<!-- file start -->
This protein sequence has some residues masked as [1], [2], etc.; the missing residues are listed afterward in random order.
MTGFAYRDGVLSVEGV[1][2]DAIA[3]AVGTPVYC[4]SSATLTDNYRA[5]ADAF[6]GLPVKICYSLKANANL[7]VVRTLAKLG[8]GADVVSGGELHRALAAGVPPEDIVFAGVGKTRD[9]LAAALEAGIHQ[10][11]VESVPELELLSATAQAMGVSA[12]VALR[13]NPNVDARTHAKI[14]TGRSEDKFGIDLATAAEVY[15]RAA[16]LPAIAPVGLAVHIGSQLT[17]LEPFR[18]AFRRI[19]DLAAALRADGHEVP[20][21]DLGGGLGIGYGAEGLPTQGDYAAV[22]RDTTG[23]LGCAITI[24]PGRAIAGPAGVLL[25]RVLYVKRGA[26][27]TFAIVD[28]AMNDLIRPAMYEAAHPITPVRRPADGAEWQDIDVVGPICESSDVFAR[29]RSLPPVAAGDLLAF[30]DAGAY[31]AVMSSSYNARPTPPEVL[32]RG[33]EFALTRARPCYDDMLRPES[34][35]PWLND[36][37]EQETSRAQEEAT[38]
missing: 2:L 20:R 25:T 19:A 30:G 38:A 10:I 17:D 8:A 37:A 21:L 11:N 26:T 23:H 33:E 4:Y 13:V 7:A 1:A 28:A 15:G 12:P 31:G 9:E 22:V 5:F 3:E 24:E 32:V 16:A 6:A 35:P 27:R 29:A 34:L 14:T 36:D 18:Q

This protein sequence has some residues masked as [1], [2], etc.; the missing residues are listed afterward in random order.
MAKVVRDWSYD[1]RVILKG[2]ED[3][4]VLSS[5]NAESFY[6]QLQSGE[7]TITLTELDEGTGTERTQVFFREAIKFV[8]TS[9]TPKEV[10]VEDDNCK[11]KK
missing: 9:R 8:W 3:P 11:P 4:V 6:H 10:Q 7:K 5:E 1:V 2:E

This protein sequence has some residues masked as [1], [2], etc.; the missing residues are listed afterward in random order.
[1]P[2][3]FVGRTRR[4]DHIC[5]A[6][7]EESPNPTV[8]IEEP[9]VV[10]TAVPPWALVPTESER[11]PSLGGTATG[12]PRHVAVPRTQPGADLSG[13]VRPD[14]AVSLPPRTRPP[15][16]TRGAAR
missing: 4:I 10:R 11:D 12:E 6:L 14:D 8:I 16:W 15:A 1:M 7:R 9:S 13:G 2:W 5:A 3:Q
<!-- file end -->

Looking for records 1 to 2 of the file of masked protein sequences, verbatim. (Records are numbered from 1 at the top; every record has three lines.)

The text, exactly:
This protein sequence has some residues masked as [1], [2], etc.; the missing residues are listed afterward in random order.
MTGFAYRDGVLSVEGV[1][2]DAIA[3]AVGTPVYC[4]SSATLTDNYRA[5]ADAF[6]GLPVKICYSLKANANL[7]VVRTLAKLG[8]GADVVSGGELHRALAAGVPPEDIVFAGVGKTRD[9]LAAALEAGIHQ[10][11]VESVPELELLSATAQAMGVSA[12]VALR[13]NPNVDARTHAKI[14]TGRSEDKFGIDLATAAEVY[15]RAA[16]LPAIAPVGLAVHIGSQLT[17]LEPFR[18]AFRRI[19]DLAAALRADGHEVP[20][21]DLGGGLGIGYGAEGLPTQGDYAAV[22]RDTTG[23]LGCAITI[24]PGRAIAGPAGVLL[25]RVLYVKRGA[26][27]TFAIVD[28]AMNDLIRPAMYEAAHPITPVRRPADGAEWQDIDVVGPICESSDVFAR[29]RSLPPVAAGDLLAF[30]DAGAY[31]AVMSSSYNARPTPPEVL[32]RG[33]EFALTRARPCYDDMLRPES[34][35]PWLND[36][37]EQETSRAQEEAT[38]
missing: 2:L 20:R 25:T 19:A 30:G 38:A 10:I 17:D 8:A 37:A 21:L 11:N 26:T 23:H 33:E 4:Y 13:V 7:A 1:A 28:A 15:G 12:P 31:G 9:E 22:V 5:F 3:E 24:E 32:V 16:A 6:A 35:P 27:R 29:A 34:L 14:T 36:D 18:Q

This protein sequence has some residues masked as [1], [2], etc.; the missing residues are listed afterward in random order.
MAKVVRDWSYD[1]RVILKG[2]ED[3][4]VLSS[5]NAESFY[6]QLQSGE[7]TITLTELDEGTGTERTQVFFREAIKFV[8]TS[9]TPKEV[10]VEDDNCK[11]KK
missing: 9:R 8:W 3:P 11:P 4:V 6:H 10:Q 7:K 5:E 1:V 2:E